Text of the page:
The art of discussions
I am writing in response to the comments of Mr. William Streett posted to the NDT forum in the past few weeks, but this contribution is more general so I did not repost it to a certain message. As Rolf Diederichs stated in the introduction to this months forum, if he would "... gave awards for best answers, winners would be Tom Nelligan or Ed Ginzel both are champions! "
I suggest to give the award to Mr. Streett. His answers are always very interesting. For those who did not follow up his contributions, here are some exaples:
To Alex Gibson, 5/21/1999 :
Those engaged in research on impact-echo could benefit from the extensive work done by Professor Sansalone and her colleagues, rather than attempting to reinvent the method.
To Camille Colla, 5/12/1999 :
The article by Colla, et al. is filled with so much misinformation that one hardly knows where to begin ...
Instead of taking the time to learn what is already known ...
They clearly do not understand how the choice of equipment ...
They readily fit the description of unskilled and uninformed operators ...
... has been ignored in the BAM-Berlin article.
To get serious: If someone has arguments against posted articles and think that its contribution to the forum is usefull for others I recomment to stick very close to the scientific details. This is a good tradition in the scientific community and it is even more important in the era of electronic publishing using the internet.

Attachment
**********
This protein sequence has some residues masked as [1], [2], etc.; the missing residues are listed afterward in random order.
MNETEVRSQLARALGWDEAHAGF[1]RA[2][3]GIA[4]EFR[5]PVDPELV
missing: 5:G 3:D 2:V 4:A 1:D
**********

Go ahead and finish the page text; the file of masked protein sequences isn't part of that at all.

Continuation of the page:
Considering that some of the forum readers with a poor expertise in english (including myself) will not understand the - lets say - enthusiasm of Mr. Streett regarding impact-echo, the scientific content in the sentences citated above is even harder to understand. There is no need to ride a personal attack against somebody else even if there is a dispute in a certain field of application.
Related to the scientific content of Mr. Streett's contributions I want to point out that there is still a lot of work to do in the field of impact-echo techniques. It is undoubtful that not all problems are yet solved especially regarding certain applications. The acceptance of a NDT method is not only influenced by the expertise of the applicators. I am glad about every scientist who is willing to share the results of impact-echo measurements and who gives details about measurement techniques and equipment. Reviewing the research in similar fields in the past it becomes obvious, that a method is developed much faster and more efficient if some different research groups with different equipment are working on theory and applications. Sometimes there are more benefits using own equipment than using the black-box equipment of a comercial manufacturer, but I agree that a company representative may have another opinion ;-)
Sorry, for my lengthy non-scientific contribution - maybe this is the time to come back to research and some concise discussions about it.